|Morning mountain reflections in Lake Helen|
Lassen Volcanic National Park is known not only for a recently erupting volcano (Lassen Peak, 1915), it's also home to a wide array of unique hyrdrothermal features. Steaming fumaroles, gurgling mudpots, and boiling hot springs all exist in a 16-acre site known as Bumpass Hell. It's like a miniature Yellowstone sprung up in the heart of in Northern California.
|Trailhead sign - proof that I'm not making this name up|
One of the most popular places in the park, a short 1.5 mile trail takes scores of visitors to this unusual land of hot springs. My campground neighbors advised an early start if I wanted solitude. So the next morning, I rose before daybreak. Arriving at the trailhead by a quarter to eight, I was the third car in the lot. Briefly delayed capturing some picture-perfect reflections in Lake Helen's calm waters, it was time to check out this place with a funny name.
|First look into the valley|
The trail itself was unremarkable, save for a fantastic viewpoint of the nearby mountains about halfway. Fifteen minutes later, a small gap in the trees revealed a bird's-eye view of my destination. Steam rising from a barren clearing, Bumpass Hell spread out below. I felt a shiver of excitement - not only was I excited about seeing (and photographing) this land of sulfur and steam, it appeared I had it all to myself!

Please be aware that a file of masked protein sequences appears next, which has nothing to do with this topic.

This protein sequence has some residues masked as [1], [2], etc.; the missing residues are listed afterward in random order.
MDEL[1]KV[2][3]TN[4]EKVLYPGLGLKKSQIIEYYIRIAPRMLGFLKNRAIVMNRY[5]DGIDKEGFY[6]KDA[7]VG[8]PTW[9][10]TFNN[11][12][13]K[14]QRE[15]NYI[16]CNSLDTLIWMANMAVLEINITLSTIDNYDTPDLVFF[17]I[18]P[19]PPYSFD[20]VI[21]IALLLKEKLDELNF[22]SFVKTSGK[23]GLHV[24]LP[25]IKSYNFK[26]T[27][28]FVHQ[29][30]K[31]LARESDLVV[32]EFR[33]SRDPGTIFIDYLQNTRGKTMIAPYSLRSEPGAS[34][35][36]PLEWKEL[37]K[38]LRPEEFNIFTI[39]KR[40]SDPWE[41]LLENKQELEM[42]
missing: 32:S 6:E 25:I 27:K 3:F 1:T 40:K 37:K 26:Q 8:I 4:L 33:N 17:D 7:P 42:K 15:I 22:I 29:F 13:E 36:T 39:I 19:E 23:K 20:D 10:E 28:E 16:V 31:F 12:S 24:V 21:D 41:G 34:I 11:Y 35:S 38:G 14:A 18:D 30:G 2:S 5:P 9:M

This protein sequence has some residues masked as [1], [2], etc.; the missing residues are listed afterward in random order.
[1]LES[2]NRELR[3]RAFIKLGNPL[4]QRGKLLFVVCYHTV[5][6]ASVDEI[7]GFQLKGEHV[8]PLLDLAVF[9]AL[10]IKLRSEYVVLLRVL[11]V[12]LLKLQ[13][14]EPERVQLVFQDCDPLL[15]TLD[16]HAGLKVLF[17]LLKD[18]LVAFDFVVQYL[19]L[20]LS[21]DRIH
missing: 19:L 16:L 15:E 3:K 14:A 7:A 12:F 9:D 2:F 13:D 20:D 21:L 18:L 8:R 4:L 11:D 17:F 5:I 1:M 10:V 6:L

|Lots of steam rising|
A long descent down a steep hill took me to the first boardwalk. Because the temperatures of these hot springs and mud pots are well above boiling, contact would result in serious injury. Sturdy walkways provide visitors safe close up views. Because - no one wants to suffer the fate of Kendall Vanhook Bumpass - the man responsible for this area's unusual name.
|Boardwalks protect visitors from being burned|
A cowboy and early explorer, Bumpass stumbled upon these hydrothermal features in the early 1860s. This discovery came at a cost - he badly scalded his leg after accidentally breaking through a thin crust above a mud pot. Upon returning to civilization, Bumpass characterized this area as "hell." Hearing his story, a newspaper editor convinced Bumpass to take him along on a return visit. Some people are slow learners, and poor Mr. Bumpass fell in a second time, burning the same leg, which eventually required amputation.